We have been listening to select passages from the Letter to the Hebrews for the past few Sundays. The Letter to the Hebrews is a lengthy essay about the identity and mission of the Lord Jesus- who he is and what he does, and it utilizes imagery from the temple worship of the Israelites to advance its presentation of who the Lord Jesus is and what his mission is all about.

Today’s excerpt from the Letter to the Hebrews references a sanctuary, that is a temple, that the Lord Jesus enters into as High Priest and from which he emerges with a gift for all humanity- this gift has the power to save us from sin and death.

All of this is mystical language, symbolic language, which explains how Christ the Lord acts during the Mass as our High Priest. You see, the worship of the Church is not merely some form of faith-based entertainment- it is not just stories and songs and sermons, but the Mass is something much more wonderful- the Mass is the privileged moment when Christ gives to us a gift that can save us from the power of sin and death, and this gift is his own life, his sacrifice, and this gift is given to us in the Blessed Sacrament.

It is during the Mass that Christ, the great High Priest, emerges from the sanctuary of heaven, and gives to his people his sacrifice- his divine life. This is what the Mass is for. This is what the Mass is about. The Mass, when reduced merely to entertainment, to songs, stories and sermons, quickly becomes boring.

Yet, when the Mass is allowed to do more for us than entertain us, the experience can become far more interesting. In this regard our expectations must change from the desire to be entertained (which may or may not happen) to the desire for Holy Communion with God in Christ.

The Bible has much to say about worship, especially the worship God wants. The kind of worship God wants, he reveals in Christ and Christ reveals this worship to us every time the Mass is offered. The Mass is the worship God in Christ wants. At times the faithful may be tempted to construct a worship that they feel would be pleasing to God, or worse, construct a worship that pleases our selves. This temptation is often times manifested in elevating an element of worship, like songs or sermons, which we “like” to a status they shouldn’t have. Elements of worship like songs and sermons are important, but they can only serve God, and be what he wants them to be, when they lead us to the Eucharist. When you leave Mass your take away should never just be “that was great music” or “that preaching was excellent” but instead “God in Christ give his life to me”.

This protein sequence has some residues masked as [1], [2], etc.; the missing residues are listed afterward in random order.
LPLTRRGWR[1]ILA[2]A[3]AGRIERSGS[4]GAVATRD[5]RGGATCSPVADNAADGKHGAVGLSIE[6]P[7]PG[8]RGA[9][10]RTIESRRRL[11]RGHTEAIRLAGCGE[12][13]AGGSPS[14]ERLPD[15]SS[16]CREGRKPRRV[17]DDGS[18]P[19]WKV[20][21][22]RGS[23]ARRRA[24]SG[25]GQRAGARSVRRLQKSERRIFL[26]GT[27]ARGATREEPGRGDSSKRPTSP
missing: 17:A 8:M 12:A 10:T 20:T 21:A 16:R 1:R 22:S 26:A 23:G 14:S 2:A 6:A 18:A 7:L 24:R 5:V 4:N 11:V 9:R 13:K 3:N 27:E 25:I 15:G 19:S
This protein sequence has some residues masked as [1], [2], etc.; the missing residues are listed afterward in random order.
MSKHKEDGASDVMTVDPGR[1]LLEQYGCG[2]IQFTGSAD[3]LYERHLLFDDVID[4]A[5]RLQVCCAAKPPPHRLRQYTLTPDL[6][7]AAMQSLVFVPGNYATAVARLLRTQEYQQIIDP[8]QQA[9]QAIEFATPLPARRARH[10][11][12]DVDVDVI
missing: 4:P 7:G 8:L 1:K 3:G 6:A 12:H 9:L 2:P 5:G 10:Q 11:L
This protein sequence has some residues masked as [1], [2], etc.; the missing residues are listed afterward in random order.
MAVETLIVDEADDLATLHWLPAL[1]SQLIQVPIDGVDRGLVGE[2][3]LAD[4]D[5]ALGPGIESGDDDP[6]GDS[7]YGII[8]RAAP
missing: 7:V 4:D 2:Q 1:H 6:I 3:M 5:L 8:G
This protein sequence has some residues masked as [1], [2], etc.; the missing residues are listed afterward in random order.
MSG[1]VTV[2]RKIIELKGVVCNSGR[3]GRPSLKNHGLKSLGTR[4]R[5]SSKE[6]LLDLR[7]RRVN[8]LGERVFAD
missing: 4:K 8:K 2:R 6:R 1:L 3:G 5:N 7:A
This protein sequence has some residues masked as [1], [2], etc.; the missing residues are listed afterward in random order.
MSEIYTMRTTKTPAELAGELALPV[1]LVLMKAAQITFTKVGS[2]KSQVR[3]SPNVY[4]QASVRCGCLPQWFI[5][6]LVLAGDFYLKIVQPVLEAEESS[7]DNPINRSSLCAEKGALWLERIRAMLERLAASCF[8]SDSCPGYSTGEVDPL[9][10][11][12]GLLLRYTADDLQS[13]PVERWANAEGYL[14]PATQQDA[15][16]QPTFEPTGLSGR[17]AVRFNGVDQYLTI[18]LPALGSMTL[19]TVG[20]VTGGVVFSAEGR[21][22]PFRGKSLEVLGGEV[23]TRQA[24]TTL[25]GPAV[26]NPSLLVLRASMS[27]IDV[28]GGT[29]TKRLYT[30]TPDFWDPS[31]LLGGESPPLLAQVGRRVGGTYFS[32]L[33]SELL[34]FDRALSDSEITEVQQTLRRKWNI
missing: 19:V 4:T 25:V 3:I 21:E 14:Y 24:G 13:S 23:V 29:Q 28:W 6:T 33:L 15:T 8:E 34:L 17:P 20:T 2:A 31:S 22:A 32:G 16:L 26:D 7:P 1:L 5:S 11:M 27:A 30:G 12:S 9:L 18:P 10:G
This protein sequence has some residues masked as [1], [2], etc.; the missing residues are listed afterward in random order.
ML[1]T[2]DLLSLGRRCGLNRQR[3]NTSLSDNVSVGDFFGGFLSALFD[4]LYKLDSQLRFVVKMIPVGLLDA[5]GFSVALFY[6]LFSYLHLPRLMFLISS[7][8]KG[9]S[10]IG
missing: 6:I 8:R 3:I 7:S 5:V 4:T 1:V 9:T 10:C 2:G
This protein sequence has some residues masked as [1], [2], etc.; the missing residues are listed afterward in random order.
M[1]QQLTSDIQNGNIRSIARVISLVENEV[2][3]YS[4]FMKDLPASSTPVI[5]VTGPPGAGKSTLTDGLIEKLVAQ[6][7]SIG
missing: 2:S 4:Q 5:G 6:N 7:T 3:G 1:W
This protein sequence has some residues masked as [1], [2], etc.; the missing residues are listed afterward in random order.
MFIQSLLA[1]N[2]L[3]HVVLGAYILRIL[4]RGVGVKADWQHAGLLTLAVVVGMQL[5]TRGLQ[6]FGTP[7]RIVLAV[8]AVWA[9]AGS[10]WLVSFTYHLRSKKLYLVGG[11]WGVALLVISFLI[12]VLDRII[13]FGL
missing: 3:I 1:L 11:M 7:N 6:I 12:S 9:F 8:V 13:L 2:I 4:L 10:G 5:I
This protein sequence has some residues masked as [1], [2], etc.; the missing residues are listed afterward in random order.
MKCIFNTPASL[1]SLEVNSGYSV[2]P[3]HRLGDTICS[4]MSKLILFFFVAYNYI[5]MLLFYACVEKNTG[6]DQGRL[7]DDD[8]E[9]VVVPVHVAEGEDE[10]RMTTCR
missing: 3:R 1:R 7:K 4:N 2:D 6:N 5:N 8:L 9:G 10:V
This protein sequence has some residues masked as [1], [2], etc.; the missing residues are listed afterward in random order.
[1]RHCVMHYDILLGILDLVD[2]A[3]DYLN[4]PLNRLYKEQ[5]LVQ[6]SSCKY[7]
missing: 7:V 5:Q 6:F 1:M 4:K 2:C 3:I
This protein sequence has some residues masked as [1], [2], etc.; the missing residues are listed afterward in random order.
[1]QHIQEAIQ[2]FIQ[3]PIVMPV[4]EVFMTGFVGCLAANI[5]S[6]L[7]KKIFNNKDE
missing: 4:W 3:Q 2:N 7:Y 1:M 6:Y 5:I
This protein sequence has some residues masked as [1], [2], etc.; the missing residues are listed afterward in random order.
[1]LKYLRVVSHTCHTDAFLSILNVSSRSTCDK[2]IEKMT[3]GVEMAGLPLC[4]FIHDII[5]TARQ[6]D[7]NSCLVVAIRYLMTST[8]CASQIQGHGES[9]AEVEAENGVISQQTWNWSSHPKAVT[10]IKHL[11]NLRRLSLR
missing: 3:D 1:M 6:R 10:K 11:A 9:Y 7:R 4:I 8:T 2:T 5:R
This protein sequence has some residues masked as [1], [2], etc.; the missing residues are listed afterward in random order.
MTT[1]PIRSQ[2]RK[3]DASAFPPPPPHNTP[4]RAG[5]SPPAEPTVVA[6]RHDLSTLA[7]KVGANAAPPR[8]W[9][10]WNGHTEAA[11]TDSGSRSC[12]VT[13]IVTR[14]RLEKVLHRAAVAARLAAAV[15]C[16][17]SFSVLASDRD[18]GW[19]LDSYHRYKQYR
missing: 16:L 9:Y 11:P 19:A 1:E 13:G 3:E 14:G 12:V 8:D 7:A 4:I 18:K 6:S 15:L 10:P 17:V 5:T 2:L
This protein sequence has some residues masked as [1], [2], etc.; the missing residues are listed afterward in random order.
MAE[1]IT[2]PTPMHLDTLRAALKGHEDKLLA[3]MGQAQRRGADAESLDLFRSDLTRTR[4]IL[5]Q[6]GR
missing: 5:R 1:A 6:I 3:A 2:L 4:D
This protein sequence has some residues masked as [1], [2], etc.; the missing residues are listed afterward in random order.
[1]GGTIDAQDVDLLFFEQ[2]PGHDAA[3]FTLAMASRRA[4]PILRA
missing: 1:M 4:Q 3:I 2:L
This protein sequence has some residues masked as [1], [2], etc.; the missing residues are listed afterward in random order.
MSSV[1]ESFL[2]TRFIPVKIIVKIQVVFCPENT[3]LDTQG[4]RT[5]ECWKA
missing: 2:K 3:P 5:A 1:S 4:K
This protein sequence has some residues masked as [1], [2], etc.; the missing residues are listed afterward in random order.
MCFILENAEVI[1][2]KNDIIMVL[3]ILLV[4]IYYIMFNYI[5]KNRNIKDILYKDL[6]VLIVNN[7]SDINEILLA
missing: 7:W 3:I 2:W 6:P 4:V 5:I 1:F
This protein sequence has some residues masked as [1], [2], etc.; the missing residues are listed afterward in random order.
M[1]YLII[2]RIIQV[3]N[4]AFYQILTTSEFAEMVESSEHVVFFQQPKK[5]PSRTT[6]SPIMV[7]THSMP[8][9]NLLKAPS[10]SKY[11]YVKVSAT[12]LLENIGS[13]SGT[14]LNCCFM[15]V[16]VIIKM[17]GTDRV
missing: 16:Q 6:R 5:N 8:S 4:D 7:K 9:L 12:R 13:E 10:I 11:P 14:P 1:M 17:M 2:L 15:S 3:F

Giving into the temptation of making worship into something God doesn’t want is very dangerous, for it ultimately deprives us of the very gift that God in Christ wants to give to us- his sacrifice- the gift of Holy Communion with his own divine life.

In his Gospel Christ identifies a gift that has little or no worldly value as being more significant and pleasing to God than gifts that the world would consider to be far more impressive. A poor widow’s nearly valueless pennies are esteemed by Christ as being of greater value than gifts of great extravagance and cost. What gives?

Christ is highlighting the sacrifice inherent in the contrasting gifts- the impoverished widow gives everything, while others give only something. The impoverished widow’s sacrifice is made in humility while others who give only something give not out of love, as the widow did, but out of an ulterior motive- the motive of making themselves appear important.

The great St. Therese of Lisieux once said that “love does not calculate” and there is great wisdom in this insight.

The widow Christ observes did not calculate the cost of her gift to herself- she made her sacrifice. So it is also with Christ. He does not calculate the cost of the sacrifice he makes for us, he makes his sacrifice, and for the sake of his love for us, his sacrifice is his own life.

The lesson of Christ’s Gospel is severe, especially for all of us who are willing to give only in the measure that what we offer is recognized or whether the sacrifice we make is ultimately for our own benefit.

Christ asks that we love without calculation and that we offer to him a sacrifice that is not just something, but everything…

(c) Glasgow Museums; Supplied by The Public Catalogue Foundation

(c) Glasgow Museums; Supplied by The Public Catalogue Foundation